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The Basics of Working with an Attorney

Most family law clients have never worked with an attorney before. The attorney client relationship is new to them. In an effort to help you have the best possible outcome in your case it is important to understand some basic guidelines when it comes to working with an attorney.

  1. You need to make an appointment. You can’t call or show up and expect to be able to see your attorney whenever you want. We’re in court, meeting with clients, or often getting ready to go to court.
  2. Ask your attorney about the best time to call. For me, it’s always afternoons and it’s easier for me to connect with you if we have preset times to talk by phone for any extended phone calls (30 minutes or more).
  3. Ask your attorney who you can talk to about nonbillable matters and how to get ahold of that person. You don’t want to talk to your attorney and be billed for asking for a copy of your bill, asking for copies of documents, or for minor typographical errors that you see in documents that staff can easily fix.
  4. Know that your attorney bills by the hour. All they have to offer is their billable time. This means you are being charged for every client meeting, phone call and email. Because of this ask your attorney how you can save money on attorney’s fees. Some attorneys will allow clients to be more involved in the actual assembly of documents or typing up of forms. Others prefer to have staff do that for them and it may create more of a burden on your attorney if you are trying to type up legal documents yourself. Save up your questions and ask all of your questions in one email as opposed to sending multiple emails or calling multiple times in one day. You will likely be billed separately for each phone call, email, and conference so the more you “save up” your questions the cheaper it will be for you.
  5. Get a therapist if your case involves a divorce. Why? Because it will save you money. Your attorney is not your therapist. We are here to offer legal advice; not to listen to the emotions that you are going through. While many of us don’t mind listening to the emotions you are going through the problem with that is we’re much more expensive and we’re not trained to give you good feedback or help you think about things in a different way. Therapists are.
  6. Don’t make unreasonable demands on your attorney. Many clients assume that their attorney will drop everything to draft settlement documents the same day, have a meeting with you and/or the other side, or to deal with your crisis at the very moment it is happening. Remember that your emergency is not your attorney’s emergency. Your attorney has lots of cases and a schedule that may already be jam packed with court hearings and client meetings. It is unlikely that you are your attorney’s only client. Do not assume that your attorney has the ability to drop everything to handle your emergency. You should also be prepared for the fact that if your attorney does drop everything to deal with your emergency then you will likely be billed a premium hourly rate for dropping everything. This doesn’t mean you shouldn’t call when you have an emergency, but it does mean you need to be aware of these issues with your attorney’s schedule. Also, be aware that true emergencies for attorneys are you getting arrested, your children being taken away from you, and judges demanding that an emergency hearing take place the same day. These are three situations that are true emergencies and require the attorney to drop everything immediately. If your emergency is that you need to know whether it’s okay to date while going through your divorce you need to know that this is not a true emergency and that we do have clients that are getting arrested or who have had their children taken away and those clients need immediate attention.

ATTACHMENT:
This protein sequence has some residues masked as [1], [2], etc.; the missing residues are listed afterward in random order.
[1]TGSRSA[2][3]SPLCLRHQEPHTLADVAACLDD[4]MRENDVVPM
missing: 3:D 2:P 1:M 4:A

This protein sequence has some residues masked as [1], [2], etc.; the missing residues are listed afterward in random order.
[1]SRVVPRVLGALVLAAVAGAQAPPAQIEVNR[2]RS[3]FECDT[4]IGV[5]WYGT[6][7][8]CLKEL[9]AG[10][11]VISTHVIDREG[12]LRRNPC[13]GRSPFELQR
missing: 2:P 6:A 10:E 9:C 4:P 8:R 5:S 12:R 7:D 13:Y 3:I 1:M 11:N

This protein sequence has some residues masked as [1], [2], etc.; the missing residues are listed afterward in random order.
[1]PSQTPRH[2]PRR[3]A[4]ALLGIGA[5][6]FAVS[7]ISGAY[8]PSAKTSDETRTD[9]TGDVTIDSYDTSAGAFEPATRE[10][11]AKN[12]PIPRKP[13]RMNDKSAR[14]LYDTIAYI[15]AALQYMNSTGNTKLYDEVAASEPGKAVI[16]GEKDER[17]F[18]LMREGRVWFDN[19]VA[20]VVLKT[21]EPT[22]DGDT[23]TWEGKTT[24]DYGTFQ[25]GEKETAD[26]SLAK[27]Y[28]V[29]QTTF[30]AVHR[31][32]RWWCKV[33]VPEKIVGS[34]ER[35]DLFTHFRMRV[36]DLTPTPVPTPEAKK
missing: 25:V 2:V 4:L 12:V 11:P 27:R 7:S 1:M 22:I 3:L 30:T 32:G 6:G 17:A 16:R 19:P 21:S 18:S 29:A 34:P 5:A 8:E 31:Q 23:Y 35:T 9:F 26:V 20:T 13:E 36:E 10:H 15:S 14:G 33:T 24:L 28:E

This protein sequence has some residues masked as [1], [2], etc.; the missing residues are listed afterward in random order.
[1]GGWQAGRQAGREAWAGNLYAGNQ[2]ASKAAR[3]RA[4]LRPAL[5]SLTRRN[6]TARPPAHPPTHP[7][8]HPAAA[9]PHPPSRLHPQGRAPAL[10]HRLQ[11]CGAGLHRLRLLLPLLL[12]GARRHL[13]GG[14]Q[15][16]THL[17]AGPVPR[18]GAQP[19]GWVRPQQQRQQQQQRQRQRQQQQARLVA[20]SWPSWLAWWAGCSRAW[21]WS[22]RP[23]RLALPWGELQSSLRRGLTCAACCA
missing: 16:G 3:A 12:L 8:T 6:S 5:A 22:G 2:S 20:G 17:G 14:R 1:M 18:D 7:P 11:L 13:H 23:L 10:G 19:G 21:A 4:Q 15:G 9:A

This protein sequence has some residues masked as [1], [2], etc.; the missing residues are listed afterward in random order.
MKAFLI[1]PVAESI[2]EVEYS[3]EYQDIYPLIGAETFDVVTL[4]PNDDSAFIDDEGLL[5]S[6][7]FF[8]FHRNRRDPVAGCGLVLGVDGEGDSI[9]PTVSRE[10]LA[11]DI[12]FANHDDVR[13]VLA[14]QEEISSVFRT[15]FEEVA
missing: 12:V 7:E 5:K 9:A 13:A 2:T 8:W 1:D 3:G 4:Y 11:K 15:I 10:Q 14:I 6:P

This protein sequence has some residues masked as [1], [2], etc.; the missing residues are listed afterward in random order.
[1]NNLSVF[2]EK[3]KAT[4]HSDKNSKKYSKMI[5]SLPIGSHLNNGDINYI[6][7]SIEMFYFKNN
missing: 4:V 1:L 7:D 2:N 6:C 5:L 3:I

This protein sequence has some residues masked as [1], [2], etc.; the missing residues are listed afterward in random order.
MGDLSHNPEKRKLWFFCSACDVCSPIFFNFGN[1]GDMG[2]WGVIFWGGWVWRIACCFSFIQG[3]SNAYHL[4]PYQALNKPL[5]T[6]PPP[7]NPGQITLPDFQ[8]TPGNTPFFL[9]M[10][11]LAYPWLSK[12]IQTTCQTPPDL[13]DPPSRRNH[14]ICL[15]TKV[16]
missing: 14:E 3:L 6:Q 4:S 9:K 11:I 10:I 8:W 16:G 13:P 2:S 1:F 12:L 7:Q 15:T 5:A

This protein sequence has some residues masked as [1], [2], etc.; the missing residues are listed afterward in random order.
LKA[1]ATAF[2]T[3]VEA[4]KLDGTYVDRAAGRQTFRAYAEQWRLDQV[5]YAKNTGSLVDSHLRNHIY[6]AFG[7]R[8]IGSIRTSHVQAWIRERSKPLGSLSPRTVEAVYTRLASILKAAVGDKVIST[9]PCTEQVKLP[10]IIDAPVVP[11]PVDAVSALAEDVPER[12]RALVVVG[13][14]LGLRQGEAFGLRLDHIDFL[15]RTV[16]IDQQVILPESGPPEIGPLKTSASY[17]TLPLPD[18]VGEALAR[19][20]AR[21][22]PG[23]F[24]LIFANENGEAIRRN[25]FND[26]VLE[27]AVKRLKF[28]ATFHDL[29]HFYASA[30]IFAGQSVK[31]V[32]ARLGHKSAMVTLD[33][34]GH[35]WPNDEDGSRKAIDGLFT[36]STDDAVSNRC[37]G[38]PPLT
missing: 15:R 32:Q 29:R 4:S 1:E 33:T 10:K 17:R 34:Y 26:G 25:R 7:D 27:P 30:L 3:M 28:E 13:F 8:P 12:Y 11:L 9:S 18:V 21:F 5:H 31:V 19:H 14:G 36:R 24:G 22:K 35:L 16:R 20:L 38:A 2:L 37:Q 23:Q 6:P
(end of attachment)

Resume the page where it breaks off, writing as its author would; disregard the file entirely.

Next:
7. Get organized. Your attorney bills you more for organizing your paperwork. If you want to save money on legal fees then provide every document requested by your attorney immediately and deliver it to your attorney in an organized fashion. Don’t make your attorney ask for the same document from you more than once. If you can get a document for free then get it. Don’t make your attorney request documents you can easily obtain yourself. Again, this costs you money.
  8. Everything you tell your attorney is confidential. A lot of clients don’t understand that everything you tell your attorney is confidential. The attorney client privilege belongs to you. You alone decide what gets relayed to other people. Because of this you are better served sharing sensitive, embarrassing information with your attorney than your attorney finding out from someone else or in court because you didn’t want to share or thought your attorney would pass the information along.
  9. It’s not like TV. Alot of clients don’t understand that attorneys do not function like on tv. We spend way more time drafting legal documents, sitting in front of the computer, and waiting on the judge in court than they ever show on tv. It also takes months to get to court. Rarely does anything happen the very next day. The wheels of justice turn slowly and it’s not an efficient process.
  10. Listen to your attorney. Some new clients make the mistake of assuming that they have read enough, know enough, or listened to enough people that they know exactly what should happen in his/her case. Your attorney has experience and you should be asking your attorney lots of questions and then listening to the advice offered to you. You don’t have to take the advice offered but it’s a mistake to think that your friends, family or the internet know more than the attorney you are paying to give you legal advice.

Whether it’s the first or fifth attorney you have worked with hopefully these tips will assist you in helping make the attorney client relationship the best that it can be.